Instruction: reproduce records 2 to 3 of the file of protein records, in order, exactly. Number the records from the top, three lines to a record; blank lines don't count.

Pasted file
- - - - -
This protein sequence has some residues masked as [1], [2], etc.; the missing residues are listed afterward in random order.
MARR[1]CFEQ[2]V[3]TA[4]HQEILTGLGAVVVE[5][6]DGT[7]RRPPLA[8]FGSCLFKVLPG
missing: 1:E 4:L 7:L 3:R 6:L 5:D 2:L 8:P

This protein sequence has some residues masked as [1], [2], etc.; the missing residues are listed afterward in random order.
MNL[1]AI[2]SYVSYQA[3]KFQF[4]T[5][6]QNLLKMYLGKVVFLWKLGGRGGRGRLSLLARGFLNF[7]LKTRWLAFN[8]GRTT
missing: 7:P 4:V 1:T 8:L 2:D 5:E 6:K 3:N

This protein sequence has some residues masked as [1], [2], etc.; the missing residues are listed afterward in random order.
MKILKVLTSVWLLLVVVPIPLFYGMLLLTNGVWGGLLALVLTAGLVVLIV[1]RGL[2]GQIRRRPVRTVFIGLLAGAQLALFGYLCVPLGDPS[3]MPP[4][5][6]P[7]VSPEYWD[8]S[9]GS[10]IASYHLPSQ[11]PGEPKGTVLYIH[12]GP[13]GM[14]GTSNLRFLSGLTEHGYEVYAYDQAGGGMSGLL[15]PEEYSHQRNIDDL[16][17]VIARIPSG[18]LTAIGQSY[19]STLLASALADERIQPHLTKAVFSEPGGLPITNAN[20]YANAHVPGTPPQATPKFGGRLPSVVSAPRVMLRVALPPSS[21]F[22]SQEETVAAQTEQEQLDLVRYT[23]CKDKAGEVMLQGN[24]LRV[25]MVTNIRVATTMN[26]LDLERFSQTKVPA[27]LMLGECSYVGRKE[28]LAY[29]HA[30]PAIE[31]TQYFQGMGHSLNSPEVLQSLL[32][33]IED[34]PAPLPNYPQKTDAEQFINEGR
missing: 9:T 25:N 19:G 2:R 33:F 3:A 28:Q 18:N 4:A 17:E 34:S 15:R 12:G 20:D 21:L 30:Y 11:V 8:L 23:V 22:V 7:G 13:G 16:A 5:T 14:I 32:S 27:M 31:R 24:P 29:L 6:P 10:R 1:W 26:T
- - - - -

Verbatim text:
This protein sequence has some residues masked as [1], [2], etc.; the missing residues are listed afterward in random order.
MNL[1]AI[2]SYVSYQA[3]KFQF[4]T[5][6]QNLLKMYLGKVVFLWKLGGRGGRGRLSLLARGFLNF[7]LKTRWLAFN[8]GRTT
missing: 7:P 4:V 1:T 8:L 2:D 5:E 6:K 3:N

This protein sequence has some residues masked as [1], [2], etc.; the missing residues are listed afterward in random order.
MKILKVLTSVWLLLVVVPIPLFYGMLLLTNGVWGGLLALVLTAGLVVLIV[1]RGL[2]GQIRRRPVRTVFIGLLAGAQLALFGYLCVPLGDPS[3]MPP[4][5][6]P[7]VSPEYWD[8]S[9]GS[10]IASYHLPSQ[11]PGEPKGTVLYIH[12]GP[13]GM[14]GTSNLRFLSGLTEHGYEVYAYDQAGGGMSGLL[15]PEEYSHQRNIDDL[16][17]VIARIPSG[18]LTAIGQSY[19]STLLASALADERIQPHLTKAVFSEPGGLPITNAN[20]YANAHVPGTPPQATPKFGGRLPSVVSAPRVMLRVALPPSS[21]F[22]SQEETVAAQTEQEQLDLVRYT[23]CKDKAGEVMLQGN[24]LRV[25]MVTNIRVATTMN[26]LDLERFSQTKVPA[27]LMLGECSYVGRKE[28]LAY[29]HA[30]PAIE[31]TQYFQGMGHSLNSPEVLQSLL[32][33]IED[34]PAPLPNYPQKTDAEQFINEGR
missing: 9:T 25:N 19:G 2:R 33:F 3:A 28:Q 18:N 4:A 17:E 34:S 15:R 12:G 20:D 21:L 30:Y 11:V 8:L 23:V 22:V 7:G 13:G 16:A 5:T 14:I 32:S 27:M 31:R 24:P 29:L 6:P 10:R 1:W 26:T